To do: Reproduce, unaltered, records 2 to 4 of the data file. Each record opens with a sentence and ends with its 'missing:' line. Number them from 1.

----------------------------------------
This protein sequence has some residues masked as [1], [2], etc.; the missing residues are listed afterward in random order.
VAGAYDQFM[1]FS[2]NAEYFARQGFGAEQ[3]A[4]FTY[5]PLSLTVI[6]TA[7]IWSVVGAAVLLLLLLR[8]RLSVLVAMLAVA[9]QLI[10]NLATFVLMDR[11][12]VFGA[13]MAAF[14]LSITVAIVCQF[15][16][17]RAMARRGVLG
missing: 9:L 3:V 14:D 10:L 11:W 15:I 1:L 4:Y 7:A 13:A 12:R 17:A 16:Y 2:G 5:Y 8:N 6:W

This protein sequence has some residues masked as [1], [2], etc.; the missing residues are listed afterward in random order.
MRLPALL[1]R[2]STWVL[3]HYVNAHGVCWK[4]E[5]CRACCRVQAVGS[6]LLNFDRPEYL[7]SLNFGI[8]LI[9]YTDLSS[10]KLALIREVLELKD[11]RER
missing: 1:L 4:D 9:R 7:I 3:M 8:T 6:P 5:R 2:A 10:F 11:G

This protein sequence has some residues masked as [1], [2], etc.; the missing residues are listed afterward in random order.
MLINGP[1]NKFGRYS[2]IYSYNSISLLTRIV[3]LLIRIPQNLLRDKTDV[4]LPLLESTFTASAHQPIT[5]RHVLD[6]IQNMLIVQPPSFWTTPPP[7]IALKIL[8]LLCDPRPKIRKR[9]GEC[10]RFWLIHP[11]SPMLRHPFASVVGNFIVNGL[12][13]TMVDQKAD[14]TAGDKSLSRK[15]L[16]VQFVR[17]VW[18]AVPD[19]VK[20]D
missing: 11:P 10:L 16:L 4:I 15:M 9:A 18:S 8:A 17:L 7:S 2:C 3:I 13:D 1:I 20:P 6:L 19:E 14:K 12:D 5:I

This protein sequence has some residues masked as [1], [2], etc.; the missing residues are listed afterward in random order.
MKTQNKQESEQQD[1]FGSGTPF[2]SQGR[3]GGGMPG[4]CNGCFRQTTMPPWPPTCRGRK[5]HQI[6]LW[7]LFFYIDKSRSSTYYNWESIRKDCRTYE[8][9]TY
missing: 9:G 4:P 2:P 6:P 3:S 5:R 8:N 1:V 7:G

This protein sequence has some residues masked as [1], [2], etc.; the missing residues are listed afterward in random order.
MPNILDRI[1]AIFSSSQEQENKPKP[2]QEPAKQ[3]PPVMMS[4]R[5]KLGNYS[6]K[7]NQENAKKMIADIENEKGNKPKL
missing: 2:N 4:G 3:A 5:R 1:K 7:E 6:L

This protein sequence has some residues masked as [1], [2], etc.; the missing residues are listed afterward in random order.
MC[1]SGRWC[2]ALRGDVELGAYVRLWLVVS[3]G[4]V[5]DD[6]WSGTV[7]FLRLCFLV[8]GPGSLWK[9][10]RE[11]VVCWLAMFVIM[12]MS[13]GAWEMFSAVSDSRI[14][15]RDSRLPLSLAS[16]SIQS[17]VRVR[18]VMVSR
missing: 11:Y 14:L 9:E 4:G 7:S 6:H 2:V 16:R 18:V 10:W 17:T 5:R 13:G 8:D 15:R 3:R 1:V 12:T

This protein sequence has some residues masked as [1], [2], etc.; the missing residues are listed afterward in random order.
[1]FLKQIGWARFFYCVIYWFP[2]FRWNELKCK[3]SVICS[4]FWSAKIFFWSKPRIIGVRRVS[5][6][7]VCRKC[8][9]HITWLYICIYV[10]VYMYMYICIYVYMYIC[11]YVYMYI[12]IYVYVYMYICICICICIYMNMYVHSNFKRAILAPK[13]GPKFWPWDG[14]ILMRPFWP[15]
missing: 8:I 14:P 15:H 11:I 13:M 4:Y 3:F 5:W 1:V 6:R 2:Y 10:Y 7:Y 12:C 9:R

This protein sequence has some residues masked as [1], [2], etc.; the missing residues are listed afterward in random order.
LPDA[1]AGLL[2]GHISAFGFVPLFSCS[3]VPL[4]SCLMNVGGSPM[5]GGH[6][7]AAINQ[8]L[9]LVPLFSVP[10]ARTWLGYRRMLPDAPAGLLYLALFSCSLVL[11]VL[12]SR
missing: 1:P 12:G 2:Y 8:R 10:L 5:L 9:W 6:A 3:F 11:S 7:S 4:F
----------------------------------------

This protein sequence has some residues masked as [1], [2], etc.; the missing residues are listed afterward in random order.
MRLPALL[1]R[2]STWVL[3]HYVNAHGVCWK[4]E[5]CRACCRVQAVGS[6]LLNFDRPEYL[7]SLNFGI[8]LI[9]YTDLSS[10]KLALIREVLELKD[11]RER
missing: 1:L 4:D 9:R 7:I 3:M 8:T 6:P 5:R 2:A 10:F 11:G

This protein sequence has some residues masked as [1], [2], etc.; the missing residues are listed afterward in random order.
MLINGP[1]NKFGRYS[2]IYSYNSISLLTRIV[3]LLIRIPQNLLRDKTDV[4]LPLLESTFTASAHQPIT[5]RHVLD[6]IQNMLIVQPPSFWTTPPP[7]IALKIL[8]LLCDPRPKIRKR[9]GEC[10]RFWLIHP[11]SPMLRHPFASVVGNFIVNGL[12][13]TMVDQKAD[14]TAGDKSLSRK[15]L[16]VQFVR[17]VW[18]AVPD[19]VK[20]D
missing: 11:P 10:L 16:L 4:I 15:M 9:A 18:S 8:A 17:L 7:S 2:C 3:I 13:D 1:I 20:P 6:L 19:E 14:K 12:D 5:I

This protein sequence has some residues masked as [1], [2], etc.; the missing residues are listed afterward in random order.
MKTQNKQESEQQD[1]FGSGTPF[2]SQGR[3]GGGMPG[4]CNGCFRQTTMPPWPPTCRGRK[5]HQI[6]LW[7]LFFYIDKSRSSTYYNWESIRKDCRTYE[8][9]TY
missing: 9:G 4:P 2:P 6:P 3:S 5:R 8:N 1:V 7:G